Texas billionaire Michael Dell and the investment firm Sixth Street are the newest members of the San Antonio Spurs ownership group. Their combined 30 percent stake allowed other minority owners to cash out of their profitable Spurs investment.

Michael Dell and Sixth Street join David Robinson as minority owners of the Spurs.
In 2004, retired NBA star David Robinson bought a 1.88 percent ownership stake in the San Antonio Spurs. While Robinson remains a minority owner, a number of Spurs investors recently sold their stakes to Michael Dell and a private equity firm. (Image: Getty)

According to Forbes, the San Antonio Spurs franchise is worth $1.85 billion. While the team’s early investors benefited on paper, the lofty valuation made it harder for them to cash out. Earlier this year, sky-high franchise price tags prompted the NBA to revise its ownership rules.

The new NBA ownership rules allow investment funds to own up to 20 percent of a team. That change paved the way for the Spurs ownership shuffle.

Dell unlikely to meddle in Spurs

Dell and Sixth Street reportedly bought a combined 30 percent stake in the Spurs. As a result, a number of minority owners were able to cash out, including the last of the team’s original investors. According to the San Antonio Express-News, the Spurs started the season with 22 investors and are now down to nine.

Fewer owners with larger stakes, however, can create problems. For instance, large minority owners may feel entitled to meddle, especially if a team is struggling.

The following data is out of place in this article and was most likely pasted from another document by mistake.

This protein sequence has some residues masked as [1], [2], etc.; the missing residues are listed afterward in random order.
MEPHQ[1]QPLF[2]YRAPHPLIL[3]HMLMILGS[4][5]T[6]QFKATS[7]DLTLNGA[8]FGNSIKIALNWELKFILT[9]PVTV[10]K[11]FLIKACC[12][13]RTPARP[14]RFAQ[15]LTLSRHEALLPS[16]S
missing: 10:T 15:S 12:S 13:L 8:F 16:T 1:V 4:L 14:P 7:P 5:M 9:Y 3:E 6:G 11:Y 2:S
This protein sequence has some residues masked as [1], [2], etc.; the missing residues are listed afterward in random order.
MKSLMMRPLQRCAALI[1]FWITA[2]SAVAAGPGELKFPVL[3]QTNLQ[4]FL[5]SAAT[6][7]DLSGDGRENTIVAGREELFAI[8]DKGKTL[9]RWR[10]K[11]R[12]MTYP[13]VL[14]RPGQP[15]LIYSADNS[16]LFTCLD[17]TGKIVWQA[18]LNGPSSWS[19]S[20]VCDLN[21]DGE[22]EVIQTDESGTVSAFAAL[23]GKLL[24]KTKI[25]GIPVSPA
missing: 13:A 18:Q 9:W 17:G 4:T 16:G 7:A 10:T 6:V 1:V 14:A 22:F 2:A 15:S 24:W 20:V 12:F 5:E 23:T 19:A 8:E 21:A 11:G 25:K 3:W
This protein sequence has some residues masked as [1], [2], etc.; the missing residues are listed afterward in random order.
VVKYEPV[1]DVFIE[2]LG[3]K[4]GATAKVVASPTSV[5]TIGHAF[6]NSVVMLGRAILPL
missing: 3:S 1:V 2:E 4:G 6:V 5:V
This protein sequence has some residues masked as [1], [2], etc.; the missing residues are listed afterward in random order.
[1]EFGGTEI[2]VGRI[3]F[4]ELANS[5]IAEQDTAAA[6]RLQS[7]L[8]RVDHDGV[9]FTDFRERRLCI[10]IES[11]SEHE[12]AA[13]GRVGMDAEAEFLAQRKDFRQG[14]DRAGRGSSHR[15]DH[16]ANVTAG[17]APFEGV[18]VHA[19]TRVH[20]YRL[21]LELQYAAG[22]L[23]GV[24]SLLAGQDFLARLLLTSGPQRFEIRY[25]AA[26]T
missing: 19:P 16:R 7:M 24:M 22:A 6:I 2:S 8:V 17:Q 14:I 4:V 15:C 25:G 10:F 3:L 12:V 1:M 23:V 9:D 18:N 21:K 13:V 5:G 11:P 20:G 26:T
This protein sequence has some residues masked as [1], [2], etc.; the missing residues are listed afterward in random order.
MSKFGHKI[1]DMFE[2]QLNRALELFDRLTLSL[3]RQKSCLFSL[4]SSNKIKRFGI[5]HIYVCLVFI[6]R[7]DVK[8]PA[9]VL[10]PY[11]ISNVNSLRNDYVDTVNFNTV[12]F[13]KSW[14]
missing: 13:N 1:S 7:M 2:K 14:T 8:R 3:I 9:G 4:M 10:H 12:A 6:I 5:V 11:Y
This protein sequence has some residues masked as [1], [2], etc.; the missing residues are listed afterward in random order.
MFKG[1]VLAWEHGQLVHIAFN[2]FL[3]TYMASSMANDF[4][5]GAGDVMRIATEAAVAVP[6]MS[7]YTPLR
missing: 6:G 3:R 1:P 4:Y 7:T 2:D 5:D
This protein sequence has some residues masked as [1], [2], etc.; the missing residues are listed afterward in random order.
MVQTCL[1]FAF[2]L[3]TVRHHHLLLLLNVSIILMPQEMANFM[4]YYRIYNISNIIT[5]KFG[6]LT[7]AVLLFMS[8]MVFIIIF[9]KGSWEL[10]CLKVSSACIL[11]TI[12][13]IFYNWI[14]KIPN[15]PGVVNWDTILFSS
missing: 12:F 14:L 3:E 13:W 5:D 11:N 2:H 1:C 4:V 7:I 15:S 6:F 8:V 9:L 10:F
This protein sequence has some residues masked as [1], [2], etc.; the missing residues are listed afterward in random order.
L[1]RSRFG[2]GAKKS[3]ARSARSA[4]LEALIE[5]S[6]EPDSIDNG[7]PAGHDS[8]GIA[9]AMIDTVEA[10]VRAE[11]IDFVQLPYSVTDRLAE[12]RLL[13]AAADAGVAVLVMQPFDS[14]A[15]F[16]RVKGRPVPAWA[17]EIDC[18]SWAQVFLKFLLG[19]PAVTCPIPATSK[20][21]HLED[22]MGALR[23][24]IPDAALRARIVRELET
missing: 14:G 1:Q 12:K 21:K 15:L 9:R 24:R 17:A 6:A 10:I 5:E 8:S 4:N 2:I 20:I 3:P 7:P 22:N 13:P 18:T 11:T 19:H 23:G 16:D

Lately, the Spurs have languished. The team’s  22-year streak for making the playoffs ended in 2020. This year, they lost the nine-ten play-in game to the Grizzlies. But neither Michael Dell or Sixth Street seem inclined to disrupt the Spurs operation.

In the Moneyball era, it’s always good to have a technology juggernaut like Dell Technologies at your beck and call. But Dell’s not the type who’ll complain about strategy from the Spurs courtside. Mainly, he’s just seems happy to be part of the franchise.

Likewise, Sixth Street should be a hands-off owner. Sixth Street has a reputation of providing capital, not meddlesome advice, to its existing portfolio of companies.

Meanwhile, the Spurs made it a little harder for investors to interfere in team ops. On June 18, the Spurs promoted Peter M. Holt from chairman to managing partner. That officially gives Holt authority over the team. But control isn’t the only issue associated with team management changes.

Spurs won’t leave Alamo City anytime soon

Changes in team ownership tend to fuel relocation speculation. Just ask Alex Rodriguez and Marc Lore. Their pending deal to buy Glen Taylor’s stake in Minnesota’s NBA and WNBA teams hit a snag over the potential for relocation. Although Taylor promised there would be provision preventing a move, the agreement failed to include one. That didn’t sit right with T-Wolves minority owner Meyer Orbach, who filed a lawsuit last month.

Relocation fears may explain why Michael Dell repeatedly mentioned the Spur’s hometown in his remarks.

“As a Texan and as someone who appreciates how unique a culture of excellence is — in sports or in any organization — I have tremendous respect for the record the Spurs have established in San Antonio over many years.” Dell added, “It is our goal to serve as true stewards of the franchise going forward.”

There is also a relocation penalty associated with the Spurs current venue. The Spurs lease the AT&T Center from the county. The lease runs through 2032 and includes a relocation penalty fee. While the fee lessens over time, it would cost over $130 million for the team to move this season.

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